Defences are no longer bunched up, so a bigger and better variety of tactics can now be used. The good news is; winning on Pro Evo is no longer about who has the fastest player. To achieve success on PES 2013, players must think two - maybe three - steps ahead when attacking and defending.
On PES 2012, the majority of on-field success was won by super-quick players making 40-yard dribbles through the pockets of helpless defenders - if you've ever played online ranked matches, you'll know what I'm talking about. Depending on what Konami do between now and the game's final release, this unrealistic and annoyingly-repetitive characteristic of PES could well be a thing of the past.
To counter the new attacking options in PES, Konami have created a new defensive system. It's called Response Defending and it works very, very well. I am praying I'm right about this, but it looks like users who insist on playing the same game all the time (running fast with Cristiano Ronaldo for example), are going to have to adopt a new way to play.
Response Defending is simply brilliant. Who knew such a simple system - not to say that it's poorly implemented - could work so well? Users are now easily able to hold up play, allowing one-on-one battles to be a much closer contest this time round. But don't worry, winning the ball isn't easy. Timing is everything; get it wrong and you'll risk getting yourself in trouble. Alternatively, get it right and you'll steal possession allowing your side to create a quick counter-attack.
Similarly to the new defending system, Player ID looks wonderful. Many still label PES 5 as the best football game of all time, and unless your favourite was PES 4 or PES 6, not many will disagree with you. Back then, amongst many other things, player representation was excellent.
The thing about the glory days of PES (4-6) is that each game looked as good as it played. However, since Konami made the move to this current generation of consoles, this hasn't been the case. But, with the introduction of Player ID this year - a feature that I expect to see evolve significantly over the next couple of years - those distant memories from 2005 could be returning soon.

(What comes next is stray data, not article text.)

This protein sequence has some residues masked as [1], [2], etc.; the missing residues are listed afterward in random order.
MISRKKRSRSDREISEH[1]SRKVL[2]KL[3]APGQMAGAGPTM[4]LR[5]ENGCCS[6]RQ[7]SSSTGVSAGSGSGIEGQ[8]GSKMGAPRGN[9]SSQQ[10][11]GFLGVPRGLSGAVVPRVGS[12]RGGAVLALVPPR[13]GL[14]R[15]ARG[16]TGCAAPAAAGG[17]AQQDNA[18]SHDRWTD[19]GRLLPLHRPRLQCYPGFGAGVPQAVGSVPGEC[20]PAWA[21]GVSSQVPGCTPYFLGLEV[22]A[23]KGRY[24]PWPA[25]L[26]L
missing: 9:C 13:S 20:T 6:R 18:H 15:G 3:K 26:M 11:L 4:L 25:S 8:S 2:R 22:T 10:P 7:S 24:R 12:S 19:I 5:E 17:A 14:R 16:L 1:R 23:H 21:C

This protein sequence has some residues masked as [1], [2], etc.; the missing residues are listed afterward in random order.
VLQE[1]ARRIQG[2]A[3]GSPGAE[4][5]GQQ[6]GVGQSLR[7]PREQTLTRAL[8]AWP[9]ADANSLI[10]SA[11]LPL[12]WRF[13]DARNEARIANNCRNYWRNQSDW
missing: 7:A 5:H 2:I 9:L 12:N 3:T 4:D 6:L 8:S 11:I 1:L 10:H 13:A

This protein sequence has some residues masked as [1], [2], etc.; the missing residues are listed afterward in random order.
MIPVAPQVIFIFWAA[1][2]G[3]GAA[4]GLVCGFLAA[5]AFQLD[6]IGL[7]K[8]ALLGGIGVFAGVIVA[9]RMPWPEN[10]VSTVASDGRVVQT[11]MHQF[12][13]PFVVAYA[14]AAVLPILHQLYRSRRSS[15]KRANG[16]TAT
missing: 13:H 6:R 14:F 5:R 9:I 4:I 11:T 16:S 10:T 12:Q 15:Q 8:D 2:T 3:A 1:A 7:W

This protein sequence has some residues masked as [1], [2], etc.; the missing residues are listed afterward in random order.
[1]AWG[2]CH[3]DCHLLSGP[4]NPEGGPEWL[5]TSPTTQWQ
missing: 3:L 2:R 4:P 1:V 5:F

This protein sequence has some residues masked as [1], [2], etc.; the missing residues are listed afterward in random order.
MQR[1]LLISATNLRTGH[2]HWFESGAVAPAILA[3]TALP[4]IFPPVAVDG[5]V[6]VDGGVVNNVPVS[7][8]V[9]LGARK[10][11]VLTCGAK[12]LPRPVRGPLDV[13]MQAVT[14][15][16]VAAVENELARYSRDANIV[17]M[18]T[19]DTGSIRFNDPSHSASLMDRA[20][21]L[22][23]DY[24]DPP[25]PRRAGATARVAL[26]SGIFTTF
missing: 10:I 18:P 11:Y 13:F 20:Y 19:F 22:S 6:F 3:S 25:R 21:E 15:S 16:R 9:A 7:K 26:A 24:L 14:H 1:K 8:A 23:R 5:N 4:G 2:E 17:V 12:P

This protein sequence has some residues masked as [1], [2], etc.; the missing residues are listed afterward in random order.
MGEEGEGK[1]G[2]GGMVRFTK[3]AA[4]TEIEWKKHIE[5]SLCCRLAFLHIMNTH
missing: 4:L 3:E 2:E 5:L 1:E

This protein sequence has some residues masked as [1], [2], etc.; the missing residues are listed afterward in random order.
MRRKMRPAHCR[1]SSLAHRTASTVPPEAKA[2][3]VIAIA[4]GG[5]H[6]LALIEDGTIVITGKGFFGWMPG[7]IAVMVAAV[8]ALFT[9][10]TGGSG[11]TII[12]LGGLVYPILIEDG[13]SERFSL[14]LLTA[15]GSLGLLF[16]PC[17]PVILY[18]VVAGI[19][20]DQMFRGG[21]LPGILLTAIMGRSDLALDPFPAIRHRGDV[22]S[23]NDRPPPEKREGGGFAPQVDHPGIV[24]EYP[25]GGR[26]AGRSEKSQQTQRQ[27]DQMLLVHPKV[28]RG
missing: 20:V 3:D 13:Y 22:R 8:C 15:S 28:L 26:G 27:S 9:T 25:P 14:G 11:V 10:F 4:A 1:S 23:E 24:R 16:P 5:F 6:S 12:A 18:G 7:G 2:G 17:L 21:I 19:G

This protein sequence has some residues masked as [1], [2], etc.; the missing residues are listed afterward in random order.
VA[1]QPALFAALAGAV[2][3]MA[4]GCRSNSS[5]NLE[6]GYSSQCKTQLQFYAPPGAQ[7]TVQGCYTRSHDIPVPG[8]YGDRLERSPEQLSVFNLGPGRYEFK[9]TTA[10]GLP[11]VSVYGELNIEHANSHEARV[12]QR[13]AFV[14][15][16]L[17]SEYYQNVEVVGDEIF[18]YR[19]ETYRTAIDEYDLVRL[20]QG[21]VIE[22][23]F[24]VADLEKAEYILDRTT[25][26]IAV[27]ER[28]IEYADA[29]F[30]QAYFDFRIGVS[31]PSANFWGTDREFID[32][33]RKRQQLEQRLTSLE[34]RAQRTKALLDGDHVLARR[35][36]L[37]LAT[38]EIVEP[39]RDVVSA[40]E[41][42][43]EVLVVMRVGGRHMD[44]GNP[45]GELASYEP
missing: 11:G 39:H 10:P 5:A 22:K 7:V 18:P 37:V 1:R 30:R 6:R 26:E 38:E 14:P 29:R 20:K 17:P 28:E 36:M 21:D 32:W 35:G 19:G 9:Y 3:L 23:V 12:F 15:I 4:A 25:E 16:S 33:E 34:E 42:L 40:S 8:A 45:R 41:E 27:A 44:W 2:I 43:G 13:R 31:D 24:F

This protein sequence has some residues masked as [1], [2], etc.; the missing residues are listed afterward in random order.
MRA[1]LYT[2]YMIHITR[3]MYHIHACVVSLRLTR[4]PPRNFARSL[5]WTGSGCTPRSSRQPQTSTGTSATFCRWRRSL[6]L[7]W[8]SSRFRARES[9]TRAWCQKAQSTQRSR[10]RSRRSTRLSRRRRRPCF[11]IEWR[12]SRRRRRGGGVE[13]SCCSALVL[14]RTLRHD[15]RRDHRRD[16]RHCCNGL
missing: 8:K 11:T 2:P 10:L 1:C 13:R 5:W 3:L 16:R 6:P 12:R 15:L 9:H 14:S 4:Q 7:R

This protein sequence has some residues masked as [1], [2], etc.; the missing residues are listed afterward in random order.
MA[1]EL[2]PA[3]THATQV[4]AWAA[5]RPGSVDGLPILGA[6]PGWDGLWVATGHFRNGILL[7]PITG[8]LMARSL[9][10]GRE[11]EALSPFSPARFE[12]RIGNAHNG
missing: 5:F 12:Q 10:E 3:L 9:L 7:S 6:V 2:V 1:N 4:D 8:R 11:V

Playing with Barcelona, Real Madrid, Flamengo and Santos on PES 2013, watching Neymar, Ronaldo, Messi, Kaka and Ronaldinho run with the ball was a joy to behold. I've been told there will be 40-60 players - including Arshavin, Hazard, Kagawa and Pepe Reina - that will have Player ID in PES 2013. For this reason, and many more, I'm very excited about getting my hands on the final code..
Admittedly though, goalkeepers are still an issue. Although improvements (power bars on throws being my winner) are clear, mostly through new and improved animations, I am still concerned. When I was playing, I noticed my goalkeeper's problems were intensified when I brought him out of his box. His positioning wasn't too bad, but there was definitely a lack of confidence and commitment when going for the ball. Improvements must be made so the goalkeepers dive for the ball more often, whether they're outside the box (where they can use their feet) or inside the box (where they can use their hands and/or torso).
As things stand, the goalkeepers have problems. Although it's uplifting to remember that we're still only in June and the final version is still a fair while away yet. The clock is ticking though - and it has been for a while now.
In terms of presentation and graphics, the game still looks good. However, improvements - in terms of graphics - are minimal. Not that changes needed to be made, the game's graphics remain very similar to PES 2012.